Death and one’s awareness of mortality are key things in Hotel Salvation, yet the film is surprisingly charming father-son story filled with laughter and unexpected moments of tender and humanity. Co-writer and Director Shubhashish Bhutiani has chose melodrama opting for everyday realism and understated humour to narrate a story of overworked middle aged man who must take time off from his demanding job to accompany his father to Varanasi to breath his last.
77 years old Dayanand Kumar played by Lalit Bahl announces at dinner table one evening that he believes his time has come and he wants to travel to the ghats of Varanasi to achieve Salvation before he passes. His son Rajiv played by Adil Hussain has a lot on his plate. Mounting work load at the office and preparation for his daughters wedding, but he agrees to take his father when its clear that the old man wont back out.
Now the Mukti Bhawan in the film’s title refers to the ramshackle lounge where the gentlemen check into when they arrive to the holy city, An establishment that houses elderly people at the end of their lives with a strictly 15 days residency limit. Dayanand settles in immediately, making friend with a kind widow who as it turns out has been staying at the lounge for some 18 years. Rajiv torned between responsibility of his father and anxious to get back to work is deeply distress. Now expectedly film cast the sharp eye on strain relationship between father and son who has co inhabitant a small room in lounge are thrown into the deep end left to address unresolved issues.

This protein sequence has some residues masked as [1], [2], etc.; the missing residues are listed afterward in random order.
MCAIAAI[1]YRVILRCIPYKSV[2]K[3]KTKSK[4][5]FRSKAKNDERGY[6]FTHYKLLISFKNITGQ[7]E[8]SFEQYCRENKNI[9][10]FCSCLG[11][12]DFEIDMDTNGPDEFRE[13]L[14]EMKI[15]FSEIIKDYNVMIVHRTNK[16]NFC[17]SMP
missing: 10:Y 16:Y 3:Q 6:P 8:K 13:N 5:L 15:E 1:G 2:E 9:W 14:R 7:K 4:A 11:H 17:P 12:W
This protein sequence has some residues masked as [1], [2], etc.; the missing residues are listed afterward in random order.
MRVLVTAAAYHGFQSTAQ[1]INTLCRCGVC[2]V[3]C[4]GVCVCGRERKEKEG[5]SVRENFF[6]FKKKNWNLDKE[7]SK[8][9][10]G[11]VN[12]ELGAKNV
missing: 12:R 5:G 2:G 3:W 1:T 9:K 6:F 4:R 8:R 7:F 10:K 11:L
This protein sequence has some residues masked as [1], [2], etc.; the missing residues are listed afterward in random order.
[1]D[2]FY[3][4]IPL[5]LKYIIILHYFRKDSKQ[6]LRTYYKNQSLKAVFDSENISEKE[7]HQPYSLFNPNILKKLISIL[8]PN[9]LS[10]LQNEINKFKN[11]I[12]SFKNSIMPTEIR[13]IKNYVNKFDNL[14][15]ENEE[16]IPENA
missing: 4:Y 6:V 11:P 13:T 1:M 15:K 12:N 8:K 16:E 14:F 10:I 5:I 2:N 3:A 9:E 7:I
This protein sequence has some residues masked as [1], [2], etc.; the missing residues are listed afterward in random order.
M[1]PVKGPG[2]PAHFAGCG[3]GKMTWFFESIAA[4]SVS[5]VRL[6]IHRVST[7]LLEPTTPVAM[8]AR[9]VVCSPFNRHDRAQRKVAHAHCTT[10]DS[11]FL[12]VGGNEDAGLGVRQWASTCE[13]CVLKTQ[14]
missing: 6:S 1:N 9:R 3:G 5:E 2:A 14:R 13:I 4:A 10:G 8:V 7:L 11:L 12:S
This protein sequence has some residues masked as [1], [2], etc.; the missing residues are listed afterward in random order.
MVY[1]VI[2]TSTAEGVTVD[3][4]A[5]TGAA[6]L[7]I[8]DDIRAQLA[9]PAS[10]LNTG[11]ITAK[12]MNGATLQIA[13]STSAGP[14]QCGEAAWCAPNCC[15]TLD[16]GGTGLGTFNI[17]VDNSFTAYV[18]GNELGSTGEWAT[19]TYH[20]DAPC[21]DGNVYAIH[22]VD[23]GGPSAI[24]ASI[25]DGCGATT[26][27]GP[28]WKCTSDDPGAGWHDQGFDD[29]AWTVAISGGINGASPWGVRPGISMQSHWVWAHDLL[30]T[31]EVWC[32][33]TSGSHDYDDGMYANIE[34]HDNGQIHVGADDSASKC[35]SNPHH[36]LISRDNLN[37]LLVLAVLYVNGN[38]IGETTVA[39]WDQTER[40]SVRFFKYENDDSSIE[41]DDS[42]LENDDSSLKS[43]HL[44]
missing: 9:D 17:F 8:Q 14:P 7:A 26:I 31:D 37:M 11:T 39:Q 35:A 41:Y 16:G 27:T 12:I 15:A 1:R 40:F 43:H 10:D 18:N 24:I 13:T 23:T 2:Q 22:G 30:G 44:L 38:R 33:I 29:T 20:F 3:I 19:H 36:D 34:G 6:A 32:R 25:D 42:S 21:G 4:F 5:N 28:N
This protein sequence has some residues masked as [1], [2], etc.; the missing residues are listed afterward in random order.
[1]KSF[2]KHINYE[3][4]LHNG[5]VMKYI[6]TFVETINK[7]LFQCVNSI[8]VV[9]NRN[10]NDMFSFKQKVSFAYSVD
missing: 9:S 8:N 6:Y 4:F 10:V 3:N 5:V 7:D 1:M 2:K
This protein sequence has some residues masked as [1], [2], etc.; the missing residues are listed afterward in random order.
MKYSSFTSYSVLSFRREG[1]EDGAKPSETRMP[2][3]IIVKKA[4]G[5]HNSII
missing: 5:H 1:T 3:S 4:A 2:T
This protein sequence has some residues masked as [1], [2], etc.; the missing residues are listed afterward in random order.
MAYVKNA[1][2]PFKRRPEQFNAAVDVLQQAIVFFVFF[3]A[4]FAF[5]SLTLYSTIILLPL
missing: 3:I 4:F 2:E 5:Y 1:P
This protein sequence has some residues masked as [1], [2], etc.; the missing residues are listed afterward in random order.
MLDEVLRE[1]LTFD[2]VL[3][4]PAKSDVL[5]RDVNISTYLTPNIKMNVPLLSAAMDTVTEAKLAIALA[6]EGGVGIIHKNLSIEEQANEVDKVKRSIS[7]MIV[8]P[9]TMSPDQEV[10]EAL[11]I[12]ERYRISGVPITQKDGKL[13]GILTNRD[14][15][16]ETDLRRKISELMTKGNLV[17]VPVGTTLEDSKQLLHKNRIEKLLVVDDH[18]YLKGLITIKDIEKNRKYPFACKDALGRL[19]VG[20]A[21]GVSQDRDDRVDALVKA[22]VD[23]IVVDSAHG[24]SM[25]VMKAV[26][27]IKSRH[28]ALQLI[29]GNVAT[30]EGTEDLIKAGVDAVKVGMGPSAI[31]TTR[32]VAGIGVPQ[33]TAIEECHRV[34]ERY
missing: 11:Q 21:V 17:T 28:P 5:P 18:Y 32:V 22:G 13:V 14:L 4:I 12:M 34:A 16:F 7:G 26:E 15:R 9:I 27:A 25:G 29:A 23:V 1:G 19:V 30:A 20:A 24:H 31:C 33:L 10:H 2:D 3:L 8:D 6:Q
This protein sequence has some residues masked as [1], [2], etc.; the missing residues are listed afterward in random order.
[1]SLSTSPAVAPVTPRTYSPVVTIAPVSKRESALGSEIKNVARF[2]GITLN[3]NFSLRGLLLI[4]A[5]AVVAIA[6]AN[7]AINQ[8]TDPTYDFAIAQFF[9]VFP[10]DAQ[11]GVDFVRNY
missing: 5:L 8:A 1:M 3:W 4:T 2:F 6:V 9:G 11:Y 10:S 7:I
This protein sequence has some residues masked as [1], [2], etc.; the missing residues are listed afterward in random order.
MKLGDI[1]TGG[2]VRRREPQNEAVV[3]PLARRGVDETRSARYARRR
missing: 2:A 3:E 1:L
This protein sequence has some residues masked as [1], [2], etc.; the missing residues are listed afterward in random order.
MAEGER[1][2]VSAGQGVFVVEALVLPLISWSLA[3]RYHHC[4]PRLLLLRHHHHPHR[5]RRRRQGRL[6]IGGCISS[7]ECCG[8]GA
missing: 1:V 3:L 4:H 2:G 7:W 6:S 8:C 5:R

Bhutiani reveals the gift of finding beauty in everyday situations and creating fleshed out characters that speak and behaves like real people.
Adil Hussain is in excellent form as man struggling to make sense of his priorities. its fine measured performance and the actor conveys so much substance with such little outward expression.
Lalit Bahl in the role of stubborn old father is very good too.
Geetanjali Kulkarni and Palomi Gosh who plays Rajiv’s wife and daughter respectively delivers very fine performance.
The acting is top notch and performance power the perceptive writing. Hotel Salvation is as much celebration of life complete with all its complexities and paradoxes on the harsh reality of getting old and die,
Its both heartbreaking and uplifting. beautifully shot and although languidly paced Bhutiani delivers an evocative drama that is surely got to be one of the best films you will see this year.